Early on during his custodianship of the Garden of Eden, Adam was tasked with naming the birds and beasts – and presumably bees, too. Simon Barnes reminds us of this story (Genesis 2:19-20) in his Rewild Yourself, illustrating how giving names to animals makes us somehow know them better. “After the name comes liking, affection, love, understanding, responsibility and a desire to cherish,” he writes. Barnes suggests that learning the names of a few common-or-garden animals – five butterflies you’re likely to see on a buddleia, say, or a few indigenous British birds – we can deepen our connection to the natural world, feel it more vividly and ‘rewild’ our minds.
Barnes is a bird- and butterfly-watcher primarily, and doesn’t stray much into the world of flora, but I can attest that his theory works in the vegetable kingdom too. I spent the first lockdown with my in-laws, the garden designers Isabel and Julian Bannerman, as they created a new garden at a new home in Somerset. Helping out with the sowing of seeds, the pricking out of tiny plants and the weeding of beds not only made me feel useful, it filled the days with anxiety-relieving physical exercise and fresh air. And to know that this little seedling would turn into a bushy broad bean plant, and that one into vivid calendula, made it all the more exciting. This time around, with my senses sharpened, I am much more aware of bulbs shooting through frosty ground and the first little patch of crocuses than I would be were it not for lockdown.
And I am far from being the only one. Three and a half million people were estimated to take up gardening for the first time in 2020, with sales of plants growing at a Triffid-ian rate. The healing plant echinacea saw a 3,000 per cent increase in sales. David Robinson, managing director of Suttons Seeds, told the Financial Times he thought there had been a glitch when sales of seeds tripled over the first weekend of lockdown. And after the almost hallucinatory clarity of the birdsong that rose up in the absence of traffic and airplane noise last spring, birdwatching has become a popular pastime for many. Nearly a fifth of British adults feed their garden birds every day.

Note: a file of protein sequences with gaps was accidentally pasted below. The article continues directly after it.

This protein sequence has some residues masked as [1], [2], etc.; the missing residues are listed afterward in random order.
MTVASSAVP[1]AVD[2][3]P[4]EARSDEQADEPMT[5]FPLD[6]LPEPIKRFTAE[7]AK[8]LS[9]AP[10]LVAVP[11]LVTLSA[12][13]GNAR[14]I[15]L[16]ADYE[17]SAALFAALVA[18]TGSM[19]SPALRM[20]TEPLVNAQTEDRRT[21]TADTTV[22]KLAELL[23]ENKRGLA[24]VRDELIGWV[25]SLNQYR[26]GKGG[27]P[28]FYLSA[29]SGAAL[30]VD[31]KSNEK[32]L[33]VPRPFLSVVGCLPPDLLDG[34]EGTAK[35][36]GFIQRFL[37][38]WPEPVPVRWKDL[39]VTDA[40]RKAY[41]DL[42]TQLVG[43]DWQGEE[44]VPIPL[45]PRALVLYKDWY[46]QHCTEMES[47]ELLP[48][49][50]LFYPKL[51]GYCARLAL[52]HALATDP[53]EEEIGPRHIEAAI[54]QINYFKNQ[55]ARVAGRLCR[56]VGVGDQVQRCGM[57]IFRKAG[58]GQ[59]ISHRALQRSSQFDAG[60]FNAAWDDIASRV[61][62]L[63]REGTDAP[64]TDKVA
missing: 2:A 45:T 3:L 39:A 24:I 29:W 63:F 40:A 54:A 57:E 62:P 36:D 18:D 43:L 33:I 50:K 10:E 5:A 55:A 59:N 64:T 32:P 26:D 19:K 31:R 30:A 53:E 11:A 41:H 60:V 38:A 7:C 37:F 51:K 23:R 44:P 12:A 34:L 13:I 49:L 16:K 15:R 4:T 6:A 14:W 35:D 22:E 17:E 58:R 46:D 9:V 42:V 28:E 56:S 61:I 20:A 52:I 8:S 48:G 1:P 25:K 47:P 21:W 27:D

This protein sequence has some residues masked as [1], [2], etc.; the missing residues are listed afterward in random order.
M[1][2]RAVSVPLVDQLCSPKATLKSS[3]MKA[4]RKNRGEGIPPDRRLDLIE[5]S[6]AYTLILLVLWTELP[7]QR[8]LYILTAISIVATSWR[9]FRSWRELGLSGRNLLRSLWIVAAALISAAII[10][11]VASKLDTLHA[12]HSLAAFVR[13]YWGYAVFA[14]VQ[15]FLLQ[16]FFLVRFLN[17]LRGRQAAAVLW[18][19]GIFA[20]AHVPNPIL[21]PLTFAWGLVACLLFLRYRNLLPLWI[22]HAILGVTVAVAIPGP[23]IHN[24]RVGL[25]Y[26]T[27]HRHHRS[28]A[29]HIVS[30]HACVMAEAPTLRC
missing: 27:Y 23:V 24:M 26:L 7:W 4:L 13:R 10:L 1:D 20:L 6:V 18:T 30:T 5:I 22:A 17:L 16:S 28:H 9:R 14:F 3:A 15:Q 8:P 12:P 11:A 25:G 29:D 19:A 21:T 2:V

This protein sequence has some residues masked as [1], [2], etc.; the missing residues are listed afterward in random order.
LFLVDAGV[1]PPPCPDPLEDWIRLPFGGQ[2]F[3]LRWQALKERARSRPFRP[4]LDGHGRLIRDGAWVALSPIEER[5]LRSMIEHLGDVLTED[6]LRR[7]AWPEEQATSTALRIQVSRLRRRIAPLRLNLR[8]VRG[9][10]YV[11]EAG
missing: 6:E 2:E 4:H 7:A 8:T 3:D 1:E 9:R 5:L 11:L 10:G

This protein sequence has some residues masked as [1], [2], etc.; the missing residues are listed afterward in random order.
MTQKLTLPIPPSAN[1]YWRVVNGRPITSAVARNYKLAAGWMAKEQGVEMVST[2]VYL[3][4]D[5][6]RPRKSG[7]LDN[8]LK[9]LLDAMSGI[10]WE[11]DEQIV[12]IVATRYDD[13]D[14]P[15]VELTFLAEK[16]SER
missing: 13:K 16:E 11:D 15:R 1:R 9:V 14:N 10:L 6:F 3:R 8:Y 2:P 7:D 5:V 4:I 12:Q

But you don’t necessarily have to garden to appreciate the nature all around you, as a new spate of nature books proves. Barnes’ Rewild Yourself came out in 2018, but his “spells” for making nature visible have never been more pertinent. They include simple ideas such a buying a pair of waterproof trousers, to be able to sit outside even on a wet day, or looking out for the hidden network of tracks that small mammals make in mud or snow. He is inspired by St Francis of Assisi to use binoculars to make deer and hummingbirds appear to flock around him; Although Barnes calls each of his ideas spells, they could just as easily be called meditations or even prayers – the act of making yourself open to receive the sublime, in the form of the natural world.
Meanwhile, the television nature presenter Kate Humble’s A Year of Living Simply (2020) makes the case for pottering around in the garden and living sustainably. Psychotherapist Sue Stuart-Smith’s The Well-Gardened Mind (2020) demonstrates the benefits of gardening for anxiety and isolation. Richard Power’s novel about trees, The Overstory, won the 2019 Pulitzer Prize; and shepherd James Rebanks’ English Pastoral was a Radio 4 Book of the Week in January.
Whether you call it mindfulness, meditation or simply just pottering, rediscovering the joys of the natural world has been an unexpected boon for many during a difficult year. My grandfather Cyril Connolly was once asked where he went to church. “I prefer to worship under the blue dome of heaven,” he replied. In a year when churches have had to close their doors, this blue dome has proved a perfectly satisfactory second best.
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